If it's rated 'R,' who brought all these children?

By , Staff writer of The Christian Science Monitor

When Kate Attea went to see Steven Spielberg's "Munich" last year – an R-rated film with themes of terrorism and revenge and with graphic portrayals of sex and violence – she was shocked to see a 7- or 8-year-old girl sitting behind her, occasionally asking her parents about the on-screen violence before her.

"It seems very obtuse of parents to think that has no effect at all," says Ms. Attea, a Chicago mother of a 1-year-old. She still remembers being "traumatized for years" after seeing "Poltergeist" in the third grade.

Even as parents push for more consistency in movie ratings and theater owners feel the pressure to keep unaccompanied teens out of "R" movies, the reality is that many parents choose – some thoughtfully, some casually – to take young teens and even preschoolers to those movies with them.

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The movie industry now is considering amending its ratings system to include this new and specific admonishment to parents: Many R-rated movies are unsuitable for young children.

The exact wording has yet to be decided, but the change is being made in response to "complaints from people who go to R-rated movies and are disturbed to see young children in there," says Kori Bernards, a spokeswoman for the Motion Picture Association of America (MPAA). The admonishment is part of the industry's broader plan, announced last week, to try to make the rating system clearer and its process more transparent.

"Parents have life experience, kids don't, and it's important to realize that the way their child experiences [a movie] is very different than the way they do," says Kimberly Thompson, a health-policy professor at Harvard and the director of the Kids Risk Project. She encourages parents to seek information about a movie ahead of time, and if they do allow their child to see it, to watch it with them and discuss it later. "Movies can give kids experiences that may influence their attitudes, perceptions, and behaviors, and it's important for parents to talk about any content they're experiencing," she says.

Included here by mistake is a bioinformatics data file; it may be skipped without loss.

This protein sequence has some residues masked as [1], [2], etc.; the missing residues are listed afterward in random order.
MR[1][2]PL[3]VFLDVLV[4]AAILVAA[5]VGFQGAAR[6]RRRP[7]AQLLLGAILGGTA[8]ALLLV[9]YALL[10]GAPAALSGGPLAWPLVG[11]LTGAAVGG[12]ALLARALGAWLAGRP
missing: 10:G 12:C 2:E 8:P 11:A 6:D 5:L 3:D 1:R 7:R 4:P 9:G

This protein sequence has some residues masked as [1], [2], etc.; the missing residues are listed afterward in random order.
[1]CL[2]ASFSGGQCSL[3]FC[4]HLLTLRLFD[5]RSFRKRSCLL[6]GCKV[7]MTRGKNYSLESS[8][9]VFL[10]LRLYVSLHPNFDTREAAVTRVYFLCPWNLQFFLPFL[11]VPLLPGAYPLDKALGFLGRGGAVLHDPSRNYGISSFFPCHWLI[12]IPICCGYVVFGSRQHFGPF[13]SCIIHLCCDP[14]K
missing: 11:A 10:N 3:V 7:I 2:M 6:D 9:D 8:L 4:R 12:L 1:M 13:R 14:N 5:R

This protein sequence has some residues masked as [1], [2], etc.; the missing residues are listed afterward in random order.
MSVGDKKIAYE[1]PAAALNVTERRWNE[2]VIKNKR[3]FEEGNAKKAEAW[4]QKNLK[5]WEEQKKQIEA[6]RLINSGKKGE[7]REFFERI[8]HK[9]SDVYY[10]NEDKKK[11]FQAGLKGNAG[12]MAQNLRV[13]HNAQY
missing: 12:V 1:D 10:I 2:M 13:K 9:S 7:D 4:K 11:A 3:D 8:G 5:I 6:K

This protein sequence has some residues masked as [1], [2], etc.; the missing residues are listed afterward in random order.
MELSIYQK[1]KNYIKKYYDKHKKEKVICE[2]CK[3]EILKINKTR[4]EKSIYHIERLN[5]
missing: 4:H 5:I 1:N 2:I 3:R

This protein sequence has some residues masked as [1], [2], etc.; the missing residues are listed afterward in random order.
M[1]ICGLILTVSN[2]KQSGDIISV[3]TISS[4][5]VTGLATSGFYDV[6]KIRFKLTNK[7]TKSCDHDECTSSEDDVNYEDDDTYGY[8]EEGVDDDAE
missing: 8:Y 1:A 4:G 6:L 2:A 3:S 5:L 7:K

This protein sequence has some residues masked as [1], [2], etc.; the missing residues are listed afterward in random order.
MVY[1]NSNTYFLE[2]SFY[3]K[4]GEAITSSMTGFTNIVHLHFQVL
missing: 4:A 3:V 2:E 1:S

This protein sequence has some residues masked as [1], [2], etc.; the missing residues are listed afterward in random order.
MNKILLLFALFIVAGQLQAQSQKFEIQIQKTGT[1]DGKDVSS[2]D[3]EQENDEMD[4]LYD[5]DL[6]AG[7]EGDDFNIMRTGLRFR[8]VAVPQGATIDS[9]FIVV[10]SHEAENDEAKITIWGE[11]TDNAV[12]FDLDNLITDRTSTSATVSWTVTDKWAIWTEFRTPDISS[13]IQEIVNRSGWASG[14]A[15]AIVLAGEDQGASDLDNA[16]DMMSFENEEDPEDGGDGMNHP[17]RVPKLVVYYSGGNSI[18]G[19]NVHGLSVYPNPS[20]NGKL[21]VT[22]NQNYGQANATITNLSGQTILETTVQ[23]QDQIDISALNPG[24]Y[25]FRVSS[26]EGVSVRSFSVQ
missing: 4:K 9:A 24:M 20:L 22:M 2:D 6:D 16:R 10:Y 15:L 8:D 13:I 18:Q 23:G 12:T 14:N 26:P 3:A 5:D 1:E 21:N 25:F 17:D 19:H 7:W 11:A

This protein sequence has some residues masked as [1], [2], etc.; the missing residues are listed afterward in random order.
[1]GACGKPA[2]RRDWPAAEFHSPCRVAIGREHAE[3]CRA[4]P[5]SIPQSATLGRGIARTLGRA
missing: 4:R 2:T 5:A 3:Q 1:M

For some parents, though, making judgments about a movie's appropriateness ahead of time can be a challenge. Complaints about inconsistent standards – along with pleas from filmmakers who are often surprised by tough ratings – factored into the proposed changes by the MPAA and the National Association of Theatre Owners, which jointly run the Classification and Ratings Administration (CARA) that assigns ratings.

Evidence of 'ratings creep'

A study by Professor Thompson's Kids Risk Project two years ago identified what it called "ratings creep." It showed that, over a decade, movies with PG, PG-13, and R ratings had more instances of violence, sexual content, and profanity, suggesting that standards were getting more lenient over time.

Many parents complain that it can be hard to know how graphic the violence is in a PG-13 or R movie, or why a movie earned its rating.